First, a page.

that after returning from Vietnam he had ‘suffered from a number of
medical problems including depression, nervousness and many bouts
of irrational behaviour’. His sons also had ‘medical problems’. The
veteran died in May 2011, aged 66.
Another veteran, who had served with 12 Field Regiment based at Nui
Dat in 1968-69 and again, in 1970, for a total of eight months with
the Detachment 1 Field Hygiene Company at Nui Dat, gave evidence to
the same Senate Enquiry observing that:
‘The high incidence of malaria and encephalitis caused
operators and supervisors to lift concentrations to very high
toxicity to achieve a kill. Many sprays were over three times the
usual concentration and mixed into cocktails of different
This veteran died in 1994 at the age of 46
What Quantities of Insecticides were used at Nui Dat?
On 15 October 1968, a Supply and Transport staff officer on HQ 1
ATF, wrote to the Deputy Assistant Director of Supply and Transport
on HQ AFV, informing him of the results of a survey of certain expense
supplies that were demanded by units at Nui Dat over a three-month
period. The quantities of insecticides being consumed at Nui Dat were
included in the survey and they are presented in the following table.
Insecticide Amount Used at Nui Dat in 3
Months – 1968
Dieldrin 600 gallons Extremely Toxic
Chlordane 520 gallons Extremely Toxic
Lindane Powder 216 two-ounce cans Extremely Toxic
Diazinon Liquid 600 gallons Very Toxic
Diazinon Powder 300 pounds Very Toxic
DDT 222 gallons Moderately
Malathion 520 gallons Slightly Toxic
The supply officer who completed the survey recommended that these
usage rates be adopted to establish the working stock levels for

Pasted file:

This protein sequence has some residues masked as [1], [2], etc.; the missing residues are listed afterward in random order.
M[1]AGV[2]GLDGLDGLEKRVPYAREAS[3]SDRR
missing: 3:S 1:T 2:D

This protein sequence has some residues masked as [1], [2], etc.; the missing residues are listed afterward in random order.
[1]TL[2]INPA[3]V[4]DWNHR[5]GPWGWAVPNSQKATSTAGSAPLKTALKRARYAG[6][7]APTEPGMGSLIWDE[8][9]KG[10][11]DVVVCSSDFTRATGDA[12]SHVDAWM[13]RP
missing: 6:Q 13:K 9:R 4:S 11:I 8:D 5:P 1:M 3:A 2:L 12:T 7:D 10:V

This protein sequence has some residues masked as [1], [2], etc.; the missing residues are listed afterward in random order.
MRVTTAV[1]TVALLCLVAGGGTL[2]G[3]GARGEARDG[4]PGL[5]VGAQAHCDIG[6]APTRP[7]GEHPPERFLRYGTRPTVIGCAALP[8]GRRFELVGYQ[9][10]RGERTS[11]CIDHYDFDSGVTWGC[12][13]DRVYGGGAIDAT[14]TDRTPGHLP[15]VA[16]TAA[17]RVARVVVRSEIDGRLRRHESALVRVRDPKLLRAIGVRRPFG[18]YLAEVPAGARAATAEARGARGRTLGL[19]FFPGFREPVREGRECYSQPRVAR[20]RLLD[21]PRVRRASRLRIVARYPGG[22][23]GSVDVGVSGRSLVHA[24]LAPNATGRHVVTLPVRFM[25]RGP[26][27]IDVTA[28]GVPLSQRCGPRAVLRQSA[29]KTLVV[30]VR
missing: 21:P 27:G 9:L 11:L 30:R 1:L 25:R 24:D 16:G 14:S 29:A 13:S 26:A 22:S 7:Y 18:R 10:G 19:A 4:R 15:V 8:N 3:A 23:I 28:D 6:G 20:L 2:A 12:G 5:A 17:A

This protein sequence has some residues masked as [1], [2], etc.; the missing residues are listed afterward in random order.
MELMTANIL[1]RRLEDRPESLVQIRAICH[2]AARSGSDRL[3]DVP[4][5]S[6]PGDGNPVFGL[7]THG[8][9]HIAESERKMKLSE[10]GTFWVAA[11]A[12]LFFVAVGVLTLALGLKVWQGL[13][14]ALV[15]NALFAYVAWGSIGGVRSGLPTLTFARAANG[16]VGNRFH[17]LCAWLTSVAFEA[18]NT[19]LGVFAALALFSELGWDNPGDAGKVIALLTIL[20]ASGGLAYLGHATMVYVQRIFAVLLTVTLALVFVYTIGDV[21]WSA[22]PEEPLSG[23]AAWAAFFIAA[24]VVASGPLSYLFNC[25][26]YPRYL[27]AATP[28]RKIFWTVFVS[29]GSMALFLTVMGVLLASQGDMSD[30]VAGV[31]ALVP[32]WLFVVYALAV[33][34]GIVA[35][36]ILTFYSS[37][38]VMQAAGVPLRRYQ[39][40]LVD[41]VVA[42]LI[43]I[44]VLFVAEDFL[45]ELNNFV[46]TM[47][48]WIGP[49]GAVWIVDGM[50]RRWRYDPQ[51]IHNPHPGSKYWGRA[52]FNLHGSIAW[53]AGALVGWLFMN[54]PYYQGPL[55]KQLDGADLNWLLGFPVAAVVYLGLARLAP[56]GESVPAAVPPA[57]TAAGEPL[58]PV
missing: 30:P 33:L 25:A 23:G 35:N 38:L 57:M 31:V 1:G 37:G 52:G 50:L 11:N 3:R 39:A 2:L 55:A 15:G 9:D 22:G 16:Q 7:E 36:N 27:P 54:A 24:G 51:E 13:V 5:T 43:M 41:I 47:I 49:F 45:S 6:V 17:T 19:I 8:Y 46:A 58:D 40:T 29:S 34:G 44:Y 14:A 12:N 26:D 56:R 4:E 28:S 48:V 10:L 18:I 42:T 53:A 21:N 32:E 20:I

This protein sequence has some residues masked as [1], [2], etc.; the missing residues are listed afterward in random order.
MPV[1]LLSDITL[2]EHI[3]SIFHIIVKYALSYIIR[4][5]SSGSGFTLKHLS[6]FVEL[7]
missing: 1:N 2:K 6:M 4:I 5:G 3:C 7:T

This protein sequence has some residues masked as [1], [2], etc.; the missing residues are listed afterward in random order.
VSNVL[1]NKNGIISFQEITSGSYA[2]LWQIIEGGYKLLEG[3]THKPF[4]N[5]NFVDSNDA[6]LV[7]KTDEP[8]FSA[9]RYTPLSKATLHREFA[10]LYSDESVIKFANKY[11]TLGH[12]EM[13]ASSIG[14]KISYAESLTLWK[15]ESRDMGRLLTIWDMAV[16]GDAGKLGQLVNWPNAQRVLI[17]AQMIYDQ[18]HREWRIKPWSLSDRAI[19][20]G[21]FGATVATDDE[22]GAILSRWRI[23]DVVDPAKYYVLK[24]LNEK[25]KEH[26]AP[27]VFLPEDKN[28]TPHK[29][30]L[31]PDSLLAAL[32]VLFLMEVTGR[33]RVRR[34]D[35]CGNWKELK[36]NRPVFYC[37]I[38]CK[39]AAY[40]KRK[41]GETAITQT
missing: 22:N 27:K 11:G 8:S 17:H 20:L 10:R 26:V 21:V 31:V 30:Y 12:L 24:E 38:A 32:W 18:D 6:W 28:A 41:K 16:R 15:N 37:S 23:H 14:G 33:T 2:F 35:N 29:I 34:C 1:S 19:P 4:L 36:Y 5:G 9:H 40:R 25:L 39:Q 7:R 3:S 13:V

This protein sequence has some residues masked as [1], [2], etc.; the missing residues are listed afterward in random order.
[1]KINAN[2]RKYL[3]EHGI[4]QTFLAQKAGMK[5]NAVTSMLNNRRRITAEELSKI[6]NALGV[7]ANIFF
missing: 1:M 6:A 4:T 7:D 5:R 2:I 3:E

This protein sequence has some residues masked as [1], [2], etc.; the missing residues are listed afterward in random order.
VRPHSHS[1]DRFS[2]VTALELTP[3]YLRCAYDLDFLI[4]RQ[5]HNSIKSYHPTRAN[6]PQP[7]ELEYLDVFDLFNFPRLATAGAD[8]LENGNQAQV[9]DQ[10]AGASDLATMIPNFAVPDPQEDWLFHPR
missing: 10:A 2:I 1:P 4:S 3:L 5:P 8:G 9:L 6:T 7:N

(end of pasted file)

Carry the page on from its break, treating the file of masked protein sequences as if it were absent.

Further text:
supply units at Nui Dat.
These are alarming quantities. In a three-month period in 1968, 1,120
gallons of ‘extremely toxic’ Dieldrin and Chlordane alone had been
dispersed at Nui Dat. Remember that both of these chemicals were
among the world’s twelve most dangerous chemicals that were
banned internationally in 2001.
It should be remembered that while the Australians were dispersing
these quantities of insecticides at Nui Dat from ground-based
equipment, US fixed-wing aircraft were also aerially spraying the base
with either Malathion, or, perhaps, DDT, each fortnight.
The quantities of insecticides being used in 1968 were not an
aberration. Other Australian supply documents from Vietnam show
that in mid-1970 there were 285 gallons of Dieldrin in stock with a
further 300 gallons on order, 35 gallons of Chlordane with a further
100 gallons due in, 100 gallons of Lindane Liquid with 300 gallons
due in, and so on with similar amounts for the other Residual
Why hasn’t this information come to light before?
Responding to the public controversy over the spraying of herbicides
in early 1982, Army Headquarters, Canberra, established a research
project to examine its 21,000 working files from the Vietnam war – the
very same records used to write this article. While the original aim of
the Army’s research project was to determine what herbicides had
been used, the scope of the project was expanded to include
insecticides and other chemicals that had been used by the Army in
Vietnam. Although this was essentially an Army project, Department of
Veterans’ Affairs also played a part in the research and writing.
The work of the research project was completed in May 1982. The
findings were incorporated in a large, complex document which was
known thereafter as the Army Report. But the original May version of
the Army Report was subject to some amendment action before
Minister of Defence Mr Ian Sinclair presented the report to Parliament
in December 1982. Mr Sinclair had already explained in October that
the ‘original version of the report [had] been revised to add
information where a more detailed description was felt necessary; [to]
make minor corrections such as spelling and typographical
corrections; and [to] make other editorial changes to improve the flow
of the report.’
The December version of the Army Report became an evidentiary base
for information on the exposure of Australian veterans to Agent
Orange, insecticides and other chemicals. Indeed, in relation to